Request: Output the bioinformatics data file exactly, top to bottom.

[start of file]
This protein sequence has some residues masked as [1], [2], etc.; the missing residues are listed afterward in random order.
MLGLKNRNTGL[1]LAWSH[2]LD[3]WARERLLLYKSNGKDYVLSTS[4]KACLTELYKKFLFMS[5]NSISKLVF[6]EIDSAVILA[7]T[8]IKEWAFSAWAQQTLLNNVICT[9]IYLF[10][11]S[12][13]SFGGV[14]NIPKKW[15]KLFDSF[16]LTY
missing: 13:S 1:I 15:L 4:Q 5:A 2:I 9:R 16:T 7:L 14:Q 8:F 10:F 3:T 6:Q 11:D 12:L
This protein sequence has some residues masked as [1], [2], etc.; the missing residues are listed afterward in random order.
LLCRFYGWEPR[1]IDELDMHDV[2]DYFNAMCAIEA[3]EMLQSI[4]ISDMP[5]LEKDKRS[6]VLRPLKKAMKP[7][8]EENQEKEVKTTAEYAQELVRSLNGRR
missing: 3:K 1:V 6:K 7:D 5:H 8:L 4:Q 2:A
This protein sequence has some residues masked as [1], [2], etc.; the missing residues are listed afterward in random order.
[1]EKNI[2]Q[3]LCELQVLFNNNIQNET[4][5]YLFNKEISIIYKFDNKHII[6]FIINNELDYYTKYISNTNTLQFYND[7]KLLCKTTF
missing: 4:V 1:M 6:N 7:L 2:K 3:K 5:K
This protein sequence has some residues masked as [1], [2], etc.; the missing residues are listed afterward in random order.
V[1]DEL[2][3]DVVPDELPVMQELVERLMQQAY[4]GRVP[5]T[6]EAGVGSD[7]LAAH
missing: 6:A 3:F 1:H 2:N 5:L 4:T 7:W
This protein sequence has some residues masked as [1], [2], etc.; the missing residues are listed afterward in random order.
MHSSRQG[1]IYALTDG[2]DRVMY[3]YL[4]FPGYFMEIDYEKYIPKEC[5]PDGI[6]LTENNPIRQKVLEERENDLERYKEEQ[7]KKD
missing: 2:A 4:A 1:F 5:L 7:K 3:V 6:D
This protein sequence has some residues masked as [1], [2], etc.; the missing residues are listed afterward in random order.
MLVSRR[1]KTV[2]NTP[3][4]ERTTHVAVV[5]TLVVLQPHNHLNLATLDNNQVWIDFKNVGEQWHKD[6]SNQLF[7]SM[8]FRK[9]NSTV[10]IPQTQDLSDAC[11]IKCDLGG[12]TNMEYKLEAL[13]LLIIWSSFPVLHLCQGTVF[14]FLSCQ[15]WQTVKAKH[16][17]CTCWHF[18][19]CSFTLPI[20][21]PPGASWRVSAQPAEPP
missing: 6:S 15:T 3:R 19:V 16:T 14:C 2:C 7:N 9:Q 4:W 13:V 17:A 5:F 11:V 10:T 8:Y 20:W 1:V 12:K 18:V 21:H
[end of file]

This protein sequence has some residues masked as [1], [2], etc.; the missing residues are listed afterward in random order.
MLGLKNRNTGL[1]LAWSH[2]LD[3]WARERLLLYKSNGKDYVLSTS[4]KACLTELYKKFLFMS[5]NSISKLVF[6]EIDSAVILA[7]T[8]IKEWAFSAWAQQTLLNNVICT[9]IYLF[10][11]S[12][13]SFGGV[14]NIPKKW[15]KLFDSF[16]LTY
missing: 13:S 1:I 15:L 4:Q 5:A 2:I 9:R 16:T 7:L 14:Q 8:F 10:F 3:T 6:Q 11:D 12:L
This protein sequence has some residues masked as [1], [2], etc.; the missing residues are listed afterward in random order.
LLCRFYGWEPR[1]IDELDMHDV[2]DYFNAMCAIEA[3]EMLQSI[4]ISDMP[5]LEKDKRS[6]VLRPLKKAMKP[7][8]EENQEKEVKTTAEYAQELVRSLNGRR
missing: 3:K 1:V 6:K 7:D 5:H 8:L 4:Q 2:A
This protein sequence has some residues masked as [1], [2], etc.; the missing residues are listed afterward in random order.
[1]EKNI[2]Q[3]LCELQVLFNNNIQNET[4][5]YLFNKEISIIYKFDNKHII[6]FIINNELDYYTKYISNTNTLQFYND[7]KLLCKTTF
missing: 4:V 1:M 6:N 7:L 2:K 3:K 5:K
This protein sequence has some residues masked as [1], [2], etc.; the missing residues are listed afterward in random order.
V[1]DEL[2][3]DVVPDELPVMQELVERLMQQAY[4]GRVP[5]T[6]EAGVGSD[7]LAAH
missing: 6:A 3:F 1:H 2:N 5:L 4:T 7:W
This protein sequence has some residues masked as [1], [2], etc.; the missing residues are listed afterward in random order.
MHSSRQG[1]IYALTDG[2]DRVMY[3]YL[4]FPGYFMEIDYEKYIPKEC[5]PDGI[6]LTENNPIRQKVLEERENDLERYKEEQ[7]KKD
missing: 2:A 4:A 1:F 5:L 7:K 3:V 6:D
This protein sequence has some residues masked as [1], [2], etc.; the missing residues are listed afterward in random order.
MLVSRR[1]KTV[2]NTP[3][4]ERTTHVAVV[5]TLVVLQPHNHLNLATLDNNQVWIDFKNVGEQWHKD[6]SNQLF[7]SM[8]FRK[9]NSTV[10]IPQTQDLSDAC[11]IKCDLGG[12]TNMEYKLEAL[13]LLIIWSSFPVLHLCQGTVF[14]FLSCQ[15]WQTVKAKH[16][17]CTCWHF[18][19]CSFTLPI[20][21]PPGASWRVSAQPAEPP
missing: 6:S 15:T 3:R 19:V 16:T 14:C 2:C 7:N 9:Q 4:W 13:V 17:A 5:F 11:V 10:T 8:Y 20:W 1:V 12:K 18:V 21:H